4.2 Section 38A of the Equal Status Acts, 2000-2012 sets out the burden of proof which applies to claims of discrimination under those statutes. It requires the complainant to establish, in the first instance, facts upon which he can rely in asserting that he suffered discriminatory treatment on the ground specified. It is well settled in a line of Decisions from this Tribunal that the type or range of facts which may be relied upon by a complainant can vary from case to case. The law provides that the probative burden shifts where a complainant proves facts from which it may be presumed that discrimination has occurred. The language used indicates that where the primary facts alleged are proved it remains for this Tribunal to decide if the inference or presumption contended can be properly drawn from those facts. This entails a consideration of the range of conclusions which may appropriately be drawn from a fact, or range of facts, which have been proved in evidence. At the initial stage the complainant is merely seeking to establish a prima facie case. Therefore it is not necessary for him to establish that the conclusion of discrimination is the only, or indeed the most likely, explanation which can be drawn from the proved facts. It is sufficient that the presumption is within the range of inferences which can reasonably be drawn from those facts. Where such a prima facie case is established it falls to the respondent to prove the absence of discrimination. If the complainantdoes not discharge the initial probative burden required his case cannot succeed.
4.3 The first issue which must be addressed is whether or not the respondent was aware the complainant was a member of the Traveller community. The complainant states that staff members of the respondent were aware of this fact because (i) they knew him personally and (ii) his mother shopped there and it is well known that she is a member of the Traveller community. I accept the complainant’s evidence in this regard. Moreover, the respondent did not state in its submission filed with the Tribunal that it was unaware the complainant was a member of the Traveller community. In light of the foregoing I am satisfied that the respondent was aware (on 3 September, 2012) that the complainant was a member of the Traveller community.
4.4 It is common case that the complainant was refused service on the day in question and was told to leave the premises – the respondent stated in its submission that the person involved was a Supervisor on duty in the shop at the time. The respondent appears to suggest (in its submission) that the reason(s) this Supervisor requested the complainant to leave the shop on the day was (i) he sat on bags of dog food whilst on his mobile phone “contrary to all health and hygiene rules” and (ii) he had on a number of previous occasions whilst in the shop “regularly and excessively abused the personal hygiene products by spraying Lynx on himself without making a purchase”. The complainant rejects these assertions. He states that whilst he was close to the “dog nuts” and whilst talking on his mobile phone he may have leaned against the pile of bags which were stacked up, he did not sit on them. He further states that on a previous occasion he had purchased some toiletries in the shop (deodorant, shower gel etc.) and that he had sprayed some deodorant on his wrist/hand to see what it smelled like. In the course of the Hearing I found the complainant to be an honest and credible witness who gave his evidence in a consistent and forthright. I therefore find his version of these events more compelling. I further find that the respondent’s statement contains a significant embellishment of the events which is intended to portray the events in a more serious light. Moreover, as the respondent did not attend the Hearing I was unable to test the assertions detailed in its submission and consequently this reduces the weight which I can attach to that evidence.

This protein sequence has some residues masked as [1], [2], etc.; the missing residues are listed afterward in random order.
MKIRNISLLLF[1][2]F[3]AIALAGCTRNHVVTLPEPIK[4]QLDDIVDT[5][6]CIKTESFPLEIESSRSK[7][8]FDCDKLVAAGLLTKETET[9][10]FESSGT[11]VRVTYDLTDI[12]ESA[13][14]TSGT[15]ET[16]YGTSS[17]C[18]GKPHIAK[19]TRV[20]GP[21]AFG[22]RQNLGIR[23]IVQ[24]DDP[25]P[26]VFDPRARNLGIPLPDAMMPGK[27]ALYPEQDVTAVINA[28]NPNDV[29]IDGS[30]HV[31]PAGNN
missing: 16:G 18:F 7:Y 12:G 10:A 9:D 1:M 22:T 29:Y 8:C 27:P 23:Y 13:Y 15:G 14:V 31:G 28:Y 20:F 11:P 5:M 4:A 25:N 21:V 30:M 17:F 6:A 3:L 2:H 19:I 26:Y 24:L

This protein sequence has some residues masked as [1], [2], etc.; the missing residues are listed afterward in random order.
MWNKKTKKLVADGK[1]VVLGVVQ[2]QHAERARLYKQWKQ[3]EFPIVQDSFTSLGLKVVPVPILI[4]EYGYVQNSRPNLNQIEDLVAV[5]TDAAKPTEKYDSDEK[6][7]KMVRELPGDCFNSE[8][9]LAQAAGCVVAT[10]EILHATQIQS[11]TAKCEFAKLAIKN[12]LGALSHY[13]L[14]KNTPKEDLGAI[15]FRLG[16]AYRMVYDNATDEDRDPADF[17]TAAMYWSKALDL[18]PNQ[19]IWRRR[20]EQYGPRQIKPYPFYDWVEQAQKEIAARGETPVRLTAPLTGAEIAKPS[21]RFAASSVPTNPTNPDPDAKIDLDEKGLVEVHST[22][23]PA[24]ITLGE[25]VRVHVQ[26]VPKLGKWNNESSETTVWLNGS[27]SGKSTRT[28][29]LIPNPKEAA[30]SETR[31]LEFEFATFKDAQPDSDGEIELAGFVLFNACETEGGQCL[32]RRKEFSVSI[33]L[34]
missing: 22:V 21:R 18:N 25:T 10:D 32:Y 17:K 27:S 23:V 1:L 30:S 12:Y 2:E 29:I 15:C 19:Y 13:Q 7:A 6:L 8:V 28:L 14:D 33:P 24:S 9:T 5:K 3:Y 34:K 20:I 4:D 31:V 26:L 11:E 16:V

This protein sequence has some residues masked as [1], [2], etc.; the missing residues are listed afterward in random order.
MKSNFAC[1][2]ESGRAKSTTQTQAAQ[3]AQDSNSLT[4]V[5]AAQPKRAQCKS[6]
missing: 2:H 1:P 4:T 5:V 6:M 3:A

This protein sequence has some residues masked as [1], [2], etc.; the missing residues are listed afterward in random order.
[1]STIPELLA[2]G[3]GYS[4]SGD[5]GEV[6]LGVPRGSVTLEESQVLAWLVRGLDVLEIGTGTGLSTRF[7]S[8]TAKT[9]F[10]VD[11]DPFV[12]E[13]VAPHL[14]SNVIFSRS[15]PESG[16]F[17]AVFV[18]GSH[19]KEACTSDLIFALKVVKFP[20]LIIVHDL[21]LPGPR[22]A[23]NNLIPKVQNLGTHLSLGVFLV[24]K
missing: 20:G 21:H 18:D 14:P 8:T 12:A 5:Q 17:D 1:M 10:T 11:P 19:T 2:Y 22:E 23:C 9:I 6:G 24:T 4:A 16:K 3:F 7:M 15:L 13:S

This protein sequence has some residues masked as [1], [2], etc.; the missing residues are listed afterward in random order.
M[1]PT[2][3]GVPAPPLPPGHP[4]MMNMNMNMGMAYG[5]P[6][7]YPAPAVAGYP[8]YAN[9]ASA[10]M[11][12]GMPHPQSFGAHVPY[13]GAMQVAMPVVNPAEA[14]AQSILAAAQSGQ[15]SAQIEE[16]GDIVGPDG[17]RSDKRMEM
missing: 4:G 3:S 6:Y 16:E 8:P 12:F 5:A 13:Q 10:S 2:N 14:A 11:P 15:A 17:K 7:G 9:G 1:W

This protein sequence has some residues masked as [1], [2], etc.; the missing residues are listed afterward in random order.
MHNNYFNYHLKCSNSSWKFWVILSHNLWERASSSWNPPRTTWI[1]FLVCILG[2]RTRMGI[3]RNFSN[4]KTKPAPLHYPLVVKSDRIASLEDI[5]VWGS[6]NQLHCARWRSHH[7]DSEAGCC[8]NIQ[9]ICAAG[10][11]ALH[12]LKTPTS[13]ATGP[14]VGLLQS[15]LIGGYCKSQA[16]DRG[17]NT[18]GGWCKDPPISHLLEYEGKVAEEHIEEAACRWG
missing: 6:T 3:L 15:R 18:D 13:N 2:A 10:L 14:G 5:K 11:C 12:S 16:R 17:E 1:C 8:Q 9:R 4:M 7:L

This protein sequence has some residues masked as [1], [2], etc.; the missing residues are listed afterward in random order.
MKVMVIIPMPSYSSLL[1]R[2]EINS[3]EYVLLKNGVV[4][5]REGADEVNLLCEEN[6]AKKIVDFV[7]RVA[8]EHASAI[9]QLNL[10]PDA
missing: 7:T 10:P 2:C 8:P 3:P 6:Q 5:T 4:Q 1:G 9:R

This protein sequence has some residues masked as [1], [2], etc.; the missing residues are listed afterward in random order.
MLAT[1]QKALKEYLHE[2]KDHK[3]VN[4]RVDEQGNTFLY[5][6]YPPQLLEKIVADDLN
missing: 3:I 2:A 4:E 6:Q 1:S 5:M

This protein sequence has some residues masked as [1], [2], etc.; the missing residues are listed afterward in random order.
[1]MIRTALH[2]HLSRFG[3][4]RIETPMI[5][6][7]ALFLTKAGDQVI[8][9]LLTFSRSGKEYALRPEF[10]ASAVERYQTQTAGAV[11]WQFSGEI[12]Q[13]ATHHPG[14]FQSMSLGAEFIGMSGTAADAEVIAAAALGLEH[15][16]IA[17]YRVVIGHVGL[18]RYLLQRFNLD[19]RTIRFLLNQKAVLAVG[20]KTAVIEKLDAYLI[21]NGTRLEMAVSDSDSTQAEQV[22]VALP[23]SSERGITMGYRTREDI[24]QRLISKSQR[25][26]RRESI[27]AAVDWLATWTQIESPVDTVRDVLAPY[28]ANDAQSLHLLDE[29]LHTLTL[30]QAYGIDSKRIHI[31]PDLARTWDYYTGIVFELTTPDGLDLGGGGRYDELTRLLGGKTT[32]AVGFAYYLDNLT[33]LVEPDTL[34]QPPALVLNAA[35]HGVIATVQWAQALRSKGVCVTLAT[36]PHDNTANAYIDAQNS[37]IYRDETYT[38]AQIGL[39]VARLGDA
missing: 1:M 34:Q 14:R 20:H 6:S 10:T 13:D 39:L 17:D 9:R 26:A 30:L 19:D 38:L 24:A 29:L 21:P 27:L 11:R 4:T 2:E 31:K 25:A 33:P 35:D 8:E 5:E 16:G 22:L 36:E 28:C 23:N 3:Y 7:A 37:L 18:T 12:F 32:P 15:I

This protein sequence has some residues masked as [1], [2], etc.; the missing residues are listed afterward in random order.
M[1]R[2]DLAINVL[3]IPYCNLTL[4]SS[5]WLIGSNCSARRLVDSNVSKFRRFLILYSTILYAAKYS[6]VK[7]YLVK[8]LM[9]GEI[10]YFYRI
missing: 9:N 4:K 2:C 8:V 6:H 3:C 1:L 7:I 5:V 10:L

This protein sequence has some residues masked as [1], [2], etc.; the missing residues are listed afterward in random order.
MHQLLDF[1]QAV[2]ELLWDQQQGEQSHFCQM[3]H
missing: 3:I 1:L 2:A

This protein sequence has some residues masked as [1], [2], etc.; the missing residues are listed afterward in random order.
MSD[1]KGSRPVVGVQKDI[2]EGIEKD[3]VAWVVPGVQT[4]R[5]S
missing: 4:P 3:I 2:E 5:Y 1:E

4.5 The question to be addressed is, in the circumstances outlined in the preceding paragraph and in light of my finding that the complainant’s version of events is to be preferred, was the complainant treated less favourably than a non-Traveller would have been treated in similar circumstances. Having carefully evaluated the evidence adduced I am satisfied, on balance, that the respondent would not have treated a non-Traveller customer in the same manner. Accordingly, the complainant has established a prima facie case of discrimination on grounds of membership of the Traveller community contrary to the Acts. The respondent has failed to rebut this inference of discrimination and the complainant is therefore entitled to succeed with his complaint.
5. DECISION OF THE EQUALITY OFFICER.
I have completed my investigation of this complaint and make the following Decision in accordance with section 25(4) of the Equal Status Acts, 2000-2012. I find that the respondent discriminated against the complainant on grounds of membership of the Traveller community, in terms of section 3(2)(i) of the Equal Status Acts, 2000-2012 and contrary to section 3(1) of those Acts, when it refused to serve him on 3 September, 2012 and asked him to leave the premises. In accordance with my powers pursuant to section 27(1) of the Acts I order the respondent pay the complainant the sum of €1,000 by way of compensation for the distress suffered by him as a consequence of the prohibited conduct concerned.
22 May, 2014